COAGULATION TEST HANDBOOK      
 
 

From: Elizabeth M. Van Cott, M.D., and Michael Laposata, M.D., Ph.D., "Coagulation." In: Jacobs DS et al, ed. The Laboratory Test Handbook, 5th Edition. Lexi-Comp, Cleveland, 2001; 327-358.

Index of Tests

Platelet Antibodies [CO004100]

Related Information

Applies to Idiopathic Thrombocytopenic Purpura; Lymphocytotoxicity Assay; NAIT; Neonatal Alloimmune Thrombocytopenia; Platelet Transfusion Refractoriness; Post-transfusion Purpura; PTP

Abstract Platelet antibodies can be autoimmune (as found in idiopathic thrombocytopenic purpura (ITP)), drug-induced, or alloimmune (as found in neonatal alloimmune thrombocytopenia (NAIT), post-transfusion purpura (PTP), platelet transfusion refractoriness). Heparin-induced thrombocytopenia (HIT), the most common drug-induced immune thrombocytopenia, occurs by a unique mechanism. Therefore, HIT is discussed separately.

Specimen Varies depending on method. Whole blood for direct antibody tests (measuring antibody attached to platelets) or for identifying platelet antigens; serum or plasma for indirect antibody tests (measuring antiplatelet antibody not bound to platelets). DNA testing requires whole blood or other source of DNA.

Container Varies depending on method. Commonly requires lavender top (EDTA - whole blood or plasma) tube and/or red top (serum) tube. Some methods require 6-8 tubes of blood; other methods need only one tube. Specimens should be transported to the laboratory immediately.

Collection Routine venipuncture

Storage Instructions Varies depending on method. Some methods require whole blood at room temperature; others recommend refrigerated whole blood, or refrigerated or frozen serum or plasma.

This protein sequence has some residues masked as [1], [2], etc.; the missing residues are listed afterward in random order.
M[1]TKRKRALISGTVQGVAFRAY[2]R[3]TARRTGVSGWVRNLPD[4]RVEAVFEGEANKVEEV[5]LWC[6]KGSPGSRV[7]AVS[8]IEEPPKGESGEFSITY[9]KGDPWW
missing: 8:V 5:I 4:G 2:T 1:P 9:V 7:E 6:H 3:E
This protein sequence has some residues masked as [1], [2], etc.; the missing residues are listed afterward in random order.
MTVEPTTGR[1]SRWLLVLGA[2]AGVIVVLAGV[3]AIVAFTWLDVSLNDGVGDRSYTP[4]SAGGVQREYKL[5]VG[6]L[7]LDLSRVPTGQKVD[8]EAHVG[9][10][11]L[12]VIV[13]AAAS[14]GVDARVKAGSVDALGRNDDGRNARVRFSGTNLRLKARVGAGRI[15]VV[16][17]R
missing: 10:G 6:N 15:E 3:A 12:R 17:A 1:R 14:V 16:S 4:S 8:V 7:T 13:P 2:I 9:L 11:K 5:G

Turnaround Time Usually several days, because these assays are often send-out tests.

Use Confirm drug-induced thrombocytopenia, NAIT, PTP, or platelet transfusion refractoriness. The tests are not considered necessary for diagnosing ITP, according to an expert panel.1 For ITP, the tests may lack adequate sensitivity (particularly certain newer methods) or specificity (particularly certain older methods).

Methodology A variety of methods exist. Older methods that measure antibody associated with platelets are generally sensitive but not specific.2 For example, the use of radiolabeled antibodies that bind to other antibodies are used in some specialized coagulation laboratories as either a direct or indirect antiplatelet antibody assay. More recently, a number of enzyme-linked immunosorbent (ELISA) assays are available to test for specific antiplatelet antibodies in serum or plasma. The platelet antigen of interest, such as an HLA antigen or glycoprotein Ib/IX, is bound to the surface of a microtiter plate. The patient sample is added and if antibody is present, it will bind to the antigen. In antigen capture immunoassays, monoclonal antibodies directed against platelet antigens are used to individually capture various known platelet antigens onto a solid phase. Patient serum is added. If the corresponding antibody is present in the patient serum, it will bind. For example, if an antibody in the patient serum binds in the assay containing the PlA1 antigen, then the patient is found to have an anti-PlA1 antibody. Flow cytometry is also used in some laboratories to detect platelet-associated antibodies.